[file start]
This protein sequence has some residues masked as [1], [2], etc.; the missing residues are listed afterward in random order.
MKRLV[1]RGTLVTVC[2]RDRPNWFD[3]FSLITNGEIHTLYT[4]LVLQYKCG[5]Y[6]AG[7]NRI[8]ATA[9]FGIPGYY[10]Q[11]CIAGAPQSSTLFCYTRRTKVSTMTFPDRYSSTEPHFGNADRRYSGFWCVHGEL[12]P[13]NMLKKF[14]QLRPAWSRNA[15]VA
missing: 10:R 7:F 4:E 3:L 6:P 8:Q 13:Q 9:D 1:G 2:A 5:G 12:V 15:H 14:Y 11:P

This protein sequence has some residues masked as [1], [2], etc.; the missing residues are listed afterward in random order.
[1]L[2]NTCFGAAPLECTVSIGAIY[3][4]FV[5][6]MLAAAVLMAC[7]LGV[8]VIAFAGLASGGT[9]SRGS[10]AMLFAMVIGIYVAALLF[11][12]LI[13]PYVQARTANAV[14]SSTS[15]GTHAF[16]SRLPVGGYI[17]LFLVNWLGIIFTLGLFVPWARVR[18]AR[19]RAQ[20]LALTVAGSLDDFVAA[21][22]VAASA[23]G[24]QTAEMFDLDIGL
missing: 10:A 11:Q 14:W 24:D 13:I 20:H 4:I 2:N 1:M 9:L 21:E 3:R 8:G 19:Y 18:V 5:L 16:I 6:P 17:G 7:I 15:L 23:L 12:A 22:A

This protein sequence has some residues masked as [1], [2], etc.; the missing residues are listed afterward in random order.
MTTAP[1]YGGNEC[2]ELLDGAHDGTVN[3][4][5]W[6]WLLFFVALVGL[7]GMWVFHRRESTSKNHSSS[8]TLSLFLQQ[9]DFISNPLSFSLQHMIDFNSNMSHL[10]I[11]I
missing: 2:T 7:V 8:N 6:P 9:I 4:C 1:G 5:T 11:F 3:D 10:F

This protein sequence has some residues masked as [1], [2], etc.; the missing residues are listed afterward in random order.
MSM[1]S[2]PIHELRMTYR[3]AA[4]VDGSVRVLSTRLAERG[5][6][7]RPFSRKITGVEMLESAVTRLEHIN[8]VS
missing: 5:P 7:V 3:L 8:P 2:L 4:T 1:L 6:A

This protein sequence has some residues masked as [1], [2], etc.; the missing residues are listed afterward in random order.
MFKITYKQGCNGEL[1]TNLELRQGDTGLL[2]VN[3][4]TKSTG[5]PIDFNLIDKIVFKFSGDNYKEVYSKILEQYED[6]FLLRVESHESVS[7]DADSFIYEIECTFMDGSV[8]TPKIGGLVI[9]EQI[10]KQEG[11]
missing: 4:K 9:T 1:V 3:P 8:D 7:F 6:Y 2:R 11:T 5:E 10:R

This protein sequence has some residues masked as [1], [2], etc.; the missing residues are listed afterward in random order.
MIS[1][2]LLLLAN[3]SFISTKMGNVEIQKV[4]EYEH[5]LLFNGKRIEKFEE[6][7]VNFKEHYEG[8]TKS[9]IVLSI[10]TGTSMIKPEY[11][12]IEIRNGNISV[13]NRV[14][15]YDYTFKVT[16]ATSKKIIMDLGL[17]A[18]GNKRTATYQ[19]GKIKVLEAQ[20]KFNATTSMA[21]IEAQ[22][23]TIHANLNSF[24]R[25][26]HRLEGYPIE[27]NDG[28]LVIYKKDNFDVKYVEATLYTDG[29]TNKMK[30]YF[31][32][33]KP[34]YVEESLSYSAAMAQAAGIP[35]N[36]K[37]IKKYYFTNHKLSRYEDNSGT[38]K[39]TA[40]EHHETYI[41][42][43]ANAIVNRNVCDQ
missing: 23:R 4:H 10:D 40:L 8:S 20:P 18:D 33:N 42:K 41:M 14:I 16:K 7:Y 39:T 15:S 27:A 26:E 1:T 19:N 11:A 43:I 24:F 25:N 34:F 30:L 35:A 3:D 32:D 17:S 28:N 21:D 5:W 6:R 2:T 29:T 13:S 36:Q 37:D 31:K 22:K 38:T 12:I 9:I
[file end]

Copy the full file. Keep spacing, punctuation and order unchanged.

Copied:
This protein sequence has some residues masked as [1], [2], etc.; the missing residues are listed afterward in random order.
MKRLV[1]RGTLVTVC[2]RDRPNWFD[3]FSLITNGEIHTLYT[4]LVLQYKCG[5]Y[6]AG[7]NRI[8]ATA[9]FGIPGYY[10]Q[11]CIAGAPQSSTLFCYTRRTKVSTMTFPDRYSSTEPHFGNADRRYSGFWCVHGEL[12]P[13]NMLKKF[14]QLRPAWSRNA[15]VA
missing: 10:R 7:F 4:E 3:L 6:P 8:Q 13:Q 9:D 1:G 2:A 5:G 12:V 15:H 14:Y 11:P

This protein sequence has some residues masked as [1], [2], etc.; the missing residues are listed afterward in random order.
[1]L[2]NTCFGAAPLECTVSIGAIY[3][4]FV[5][6]MLAAAVLMAC[7]LGV[8]VIAFAGLASGGT[9]SRGS[10]AMLFAMVIGIYVAALLF[11][12]LI[13]PYVQARTANAV[14]SSTS[15]GTHAF[16]SRLPVGGYI[17]LFLVNWLGIIFTLGLFVPWARVR[18]AR[19]RAQ[20]LALTVAGSLDDFVAA[21][22]VAASA[23]G[24]QTAEMFDLDIGL
missing: 10:A 11:Q 14:W 24:D 13:I 20:H 4:I 2:N 1:M 9:L 21:E 3:R 8:G 19:Y 18:V 5:L 16:I 6:P 17:G 7:I 15:L 23:L 12:A 22:A

This protein sequence has some residues masked as [1], [2], etc.; the missing residues are listed afterward in random order.
MTTAP[1]YGGNEC[2]ELLDGAHDGTVN[3][4][5]W[6]WLLFFVALVGL[7]GMWVFHRRESTSKNHSSS[8]TLSLFLQQ[9]DFISNPLSFSLQHMIDFNSNMSHL[10]I[11]I
missing: 2:T 7:V 8:N 6:P 9:I 4:C 1:G 5:T 11:F 3:D 10:F

This protein sequence has some residues masked as [1], [2], etc.; the missing residues are listed afterward in random order.
MSM[1]S[2]PIHELRMTYR[3]AA[4]VDGSVRVLSTRLAERG[5][6][7]RPFSRKITGVEMLESAVTRLEHIN[8]VS
missing: 5:P 7:V 3:L 8:P 2:L 4:T 1:L 6:A

This protein sequence has some residues masked as [1], [2], etc.; the missing residues are listed afterward in random order.
MFKITYKQGCNGEL[1]TNLELRQGDTGLL[2]VN[3][4]TKSTG[5]PIDFNLIDKIVFKFSGDNYKEVYSKILEQYED[6]FLLRVESHESVS[7]DADSFIYEIECTFMDGSV[8]TPKIGGLVI[9]EQI[10]KQEG[11]
missing: 4:K 9:T 1:V 3:P 8:D 7:F 6:Y 2:R 11:T 5:E 10:R

This protein sequence has some residues masked as [1], [2], etc.; the missing residues are listed afterward in random order.
MIS[1][2]LLLLAN[3]SFISTKMGNVEIQKV[4]EYEH[5]LLFNGKRIEKFEE[6][7]VNFKEHYEG[8]TKS[9]IVLSI[10]TGTSMIKPEY[11][12]IEIRNGNISV[13]NRV[14][15]YDYTFKVT[16]ATSKKIIMDLGL[17]A[18]GNKRTATYQ[19]GKIKVLEAQ[20]KFNATTSMA[21]IEAQ[22][23]TIHANLNSF[24]R[25][26]HRLEGYPIE[27]NDG[28]LVIYKKDNFDVKYVEATLYTDG[29]TNKMK[30]YF[31][32][33]KP[34]YVEESLSYSAAMAQAAGIP[35]N[36]K[37]IKKYYFTNHKLSRYEDNSGT[38]K[39]TA[40]EHHETYI[41][42][43]ANAIVNRNVCDQ
missing: 23:R 4:H 10:D 40:L 8:S 20:P 18:D 33:N 42:K 41:M 14:I 16:K 7:Y 39:T 15:S 27:A 26:E 1:T 19:N 11:A 43:I 24:F 25:N 34:F 30:L 35:A 3:D 32:D 17:S 28:N 21:D 5:W 6:R 2:T 29:T 13:S 36:Q 37:D 31:K 22:K 38:T 12:I 9:I